Thursday, August 5, 2010

The ROI with Permanent Supportive Housing

The uproar over where to locate permanent supportive housing is, indeed interesting to say the least. The consistent drum beat that it drives down property values, increases violence and destroys neighborhoods in general is pretty interesting.

By and large, with no other development, multi or single family, we don't know where our neighbors come from, what their physical or mental state happens to be. Nor are we concerned about what type of public subsidy (tax abatements or any other kinds of tax incentives) are provided for-profit developers. Yet, knowing and having these things brought into the open drives some people near apoplectic!

Is it simply that we are not all in agreement that we don't want our tax money utilized in ways with which we disagree? The last time I checked, this country usually doesn't determine how our public dollars are spent by show of hands. Military spending, government research, even public television are usually decided by elected bodies making decisions to spend 'our' tax monies in ways in which there is not unanimous or even majority agreement. And, like it or not, there is spending which occurs that is in accordance with a general agreement of what is in the public interest. I've yet to hear a cogent argument of how it is in the public interest to leave people on the street. Small minded generalizations that everyone who is homeless and mentally ill - or in any other way disabled (do those who have neighbors living on disability actually refer to them as 'living off the public'?!) - is so because they are lazy and irresponsible, is not only not true, it is a cruel mischaracterization of those who have met with misfortune that those who castigate them have had the good fortune to be able to avoid. And about whom they would not necessarily give much thought, if it weren't for the fact that 'their' money was in some way 'supporting' them.

So what happens with the public money that subsidizes and provides case management for the formerly homeless?

It pays rent. In the case of Central Dallas Ministries' PSH program, it pays rent to a private landlord. That landlord pays the utilities, the salaries of his staff, provides furnishings and maintenance for the people (in our program and others) who live on his property. The landlord makes his living from this private investment. Which means he provides a living for his family. That includes paying a mortgage, keeping his children in school, his own utilities and property taxes as well as income tax.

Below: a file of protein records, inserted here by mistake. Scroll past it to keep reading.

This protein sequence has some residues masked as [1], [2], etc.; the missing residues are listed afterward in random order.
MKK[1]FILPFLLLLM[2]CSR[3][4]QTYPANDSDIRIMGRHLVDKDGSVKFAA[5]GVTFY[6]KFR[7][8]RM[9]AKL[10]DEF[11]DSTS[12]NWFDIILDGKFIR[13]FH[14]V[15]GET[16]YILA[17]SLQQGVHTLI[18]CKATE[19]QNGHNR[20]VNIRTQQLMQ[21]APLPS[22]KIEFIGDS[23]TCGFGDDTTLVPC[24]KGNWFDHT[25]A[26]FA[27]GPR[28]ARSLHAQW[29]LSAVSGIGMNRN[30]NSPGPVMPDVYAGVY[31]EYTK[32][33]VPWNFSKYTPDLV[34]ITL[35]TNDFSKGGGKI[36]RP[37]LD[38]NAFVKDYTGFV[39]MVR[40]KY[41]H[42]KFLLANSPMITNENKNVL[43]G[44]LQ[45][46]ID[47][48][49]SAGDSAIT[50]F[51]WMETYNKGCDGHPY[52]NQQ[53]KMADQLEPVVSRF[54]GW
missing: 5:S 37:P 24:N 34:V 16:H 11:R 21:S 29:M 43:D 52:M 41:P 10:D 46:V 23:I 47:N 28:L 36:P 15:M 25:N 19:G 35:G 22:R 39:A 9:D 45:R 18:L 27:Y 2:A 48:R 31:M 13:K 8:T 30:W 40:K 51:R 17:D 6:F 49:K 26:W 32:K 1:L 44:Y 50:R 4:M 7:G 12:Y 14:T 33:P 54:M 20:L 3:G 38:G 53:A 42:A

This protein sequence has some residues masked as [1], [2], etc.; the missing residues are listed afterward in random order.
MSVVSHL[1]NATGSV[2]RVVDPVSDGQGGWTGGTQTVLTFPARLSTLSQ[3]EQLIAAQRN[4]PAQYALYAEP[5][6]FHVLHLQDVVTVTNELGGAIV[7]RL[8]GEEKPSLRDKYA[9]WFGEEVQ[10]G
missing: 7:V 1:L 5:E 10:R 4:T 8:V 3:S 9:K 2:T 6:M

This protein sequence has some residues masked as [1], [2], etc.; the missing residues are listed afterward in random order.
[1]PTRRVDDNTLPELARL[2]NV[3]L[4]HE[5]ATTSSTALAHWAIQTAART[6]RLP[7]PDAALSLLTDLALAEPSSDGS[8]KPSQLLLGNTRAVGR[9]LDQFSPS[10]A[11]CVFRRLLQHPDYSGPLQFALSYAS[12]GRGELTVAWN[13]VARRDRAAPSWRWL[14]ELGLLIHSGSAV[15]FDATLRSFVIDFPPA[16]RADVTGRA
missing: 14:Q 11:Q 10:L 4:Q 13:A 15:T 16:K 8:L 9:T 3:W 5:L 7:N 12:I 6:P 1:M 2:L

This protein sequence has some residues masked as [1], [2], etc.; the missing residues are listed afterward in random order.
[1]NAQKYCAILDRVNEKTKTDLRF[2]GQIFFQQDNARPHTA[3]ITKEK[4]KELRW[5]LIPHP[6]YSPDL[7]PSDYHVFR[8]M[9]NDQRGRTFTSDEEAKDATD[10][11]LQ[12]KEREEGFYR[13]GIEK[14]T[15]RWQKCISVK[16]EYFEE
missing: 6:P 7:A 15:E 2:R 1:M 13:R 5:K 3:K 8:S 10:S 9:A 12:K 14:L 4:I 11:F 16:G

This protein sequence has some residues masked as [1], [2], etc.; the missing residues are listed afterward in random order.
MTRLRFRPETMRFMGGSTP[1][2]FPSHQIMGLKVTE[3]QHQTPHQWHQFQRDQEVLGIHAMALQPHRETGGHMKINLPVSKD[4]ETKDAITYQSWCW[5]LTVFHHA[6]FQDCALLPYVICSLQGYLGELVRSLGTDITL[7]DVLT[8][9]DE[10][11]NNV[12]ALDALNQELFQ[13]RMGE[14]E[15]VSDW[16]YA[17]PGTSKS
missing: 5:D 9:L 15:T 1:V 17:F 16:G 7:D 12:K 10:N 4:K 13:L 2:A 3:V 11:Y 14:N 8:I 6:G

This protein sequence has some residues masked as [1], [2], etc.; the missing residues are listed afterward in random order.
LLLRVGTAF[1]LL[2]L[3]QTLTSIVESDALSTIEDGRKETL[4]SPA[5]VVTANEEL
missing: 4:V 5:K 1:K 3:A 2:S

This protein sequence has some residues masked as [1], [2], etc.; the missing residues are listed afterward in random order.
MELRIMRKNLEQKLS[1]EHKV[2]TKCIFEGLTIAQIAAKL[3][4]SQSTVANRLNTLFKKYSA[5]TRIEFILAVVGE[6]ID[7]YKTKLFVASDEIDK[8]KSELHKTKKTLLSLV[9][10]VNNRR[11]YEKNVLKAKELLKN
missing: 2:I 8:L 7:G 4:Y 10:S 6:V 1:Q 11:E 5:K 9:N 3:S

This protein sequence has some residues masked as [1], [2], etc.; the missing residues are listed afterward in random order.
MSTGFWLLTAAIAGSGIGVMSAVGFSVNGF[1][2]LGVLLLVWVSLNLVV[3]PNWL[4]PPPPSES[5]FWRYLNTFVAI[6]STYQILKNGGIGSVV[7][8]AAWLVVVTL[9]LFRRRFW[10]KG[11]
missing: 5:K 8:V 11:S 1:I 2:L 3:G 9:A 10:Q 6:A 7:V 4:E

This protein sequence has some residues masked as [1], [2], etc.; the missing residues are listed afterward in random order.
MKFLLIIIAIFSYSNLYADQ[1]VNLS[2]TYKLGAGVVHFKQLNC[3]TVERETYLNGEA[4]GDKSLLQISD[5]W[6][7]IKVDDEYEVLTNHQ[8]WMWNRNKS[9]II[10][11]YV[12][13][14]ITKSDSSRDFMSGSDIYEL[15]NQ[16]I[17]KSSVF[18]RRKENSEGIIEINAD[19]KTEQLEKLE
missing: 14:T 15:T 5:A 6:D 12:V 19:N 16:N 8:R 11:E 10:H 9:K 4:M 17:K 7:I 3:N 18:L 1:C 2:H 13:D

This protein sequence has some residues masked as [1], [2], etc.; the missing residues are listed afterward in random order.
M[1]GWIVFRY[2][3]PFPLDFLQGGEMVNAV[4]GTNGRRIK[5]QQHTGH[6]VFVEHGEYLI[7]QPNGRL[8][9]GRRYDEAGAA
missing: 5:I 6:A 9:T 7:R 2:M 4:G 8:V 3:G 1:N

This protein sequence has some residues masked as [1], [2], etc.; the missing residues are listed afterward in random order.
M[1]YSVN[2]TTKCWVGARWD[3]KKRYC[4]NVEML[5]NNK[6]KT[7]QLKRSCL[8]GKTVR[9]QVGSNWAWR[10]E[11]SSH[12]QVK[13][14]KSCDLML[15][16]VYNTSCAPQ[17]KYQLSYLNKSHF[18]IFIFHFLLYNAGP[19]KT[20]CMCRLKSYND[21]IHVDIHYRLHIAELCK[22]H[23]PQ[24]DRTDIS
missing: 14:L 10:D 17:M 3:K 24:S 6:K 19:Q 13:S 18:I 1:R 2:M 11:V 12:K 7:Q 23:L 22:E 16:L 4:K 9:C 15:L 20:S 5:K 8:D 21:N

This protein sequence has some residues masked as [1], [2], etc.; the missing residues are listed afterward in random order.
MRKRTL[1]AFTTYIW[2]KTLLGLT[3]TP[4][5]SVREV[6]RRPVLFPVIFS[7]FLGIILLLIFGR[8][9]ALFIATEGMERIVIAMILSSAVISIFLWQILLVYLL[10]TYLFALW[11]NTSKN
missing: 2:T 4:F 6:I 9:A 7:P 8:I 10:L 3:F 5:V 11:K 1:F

A portion of the HUD grant pays for CDM staff to provide the case management. The staff in turn, pay rent or mortgages where they live. They provide food and clothing for their families. They have transportation, so cars are bought. If a loan is taken out, they're taken out with a financing company so car notes are paid. And they pay taxes. We provide benefits for them and they contribute to health insurance and retirement.

What of the program participants? They contribute at least 30% of their income to rent. For most of them, that means disability. If they don't have SSI, or their SSI needs to be appealed, we help with that. What happens with the other 70%? Case managers help them develop a life plan, so that they can have some degree of self sufficiency. So they buy groceries. Some need SNAP cards (food stamps) to help supplement their ability to buy food, so we help them apply for that. No one hoards food stamps. It's real money to be spent at real grocery stores. They buy clothes. Allocations for public transportation is paid for at DART (Dallas Area Rapid Transit), which means that real money goes there. They are helped to maintain regular medical treatment. Which means they no longer have the emergency rooms of the county hospital as the first resort. That saves money. Regular treatment also saves in health care costs. Because they have their own place to live, it means they can take whatever medication they need regularly. That saves money. They aren't on the street, exposed to the elements, which also makes them healthier. Some can work - even though they are on disability - which increases the amount they contribute to their rent and increases their ability to care for themselves. They go to church. They attend AA or NA meetings (a few have even become sponsors). In short, more and more, they become assets to the community. Some go back to school. They become better consumers (where and what you spend your money on is limited when you live on the streets or in a shelter). They are no longer victims of crime, nor do they get accused of being perpetrators of crime.

Is it perfect? No. But neither is the neighborhood in which I live - or yours.

Is this a good investment of tax dollars? I believe so. There are some who will never be convinced. Just as I will never be convinced that huge tax breaks to the wealthy is a guarantee that it will trickle down and produce real prosperity for those below them.

The difference is, I can prove that PSH is an investment in human capital and recirculated throughout the economy. Cruel, uninformed, fear based, hysterical comments and ideological mantra don't prove that leaving people on the streets helps anyone.

No comments: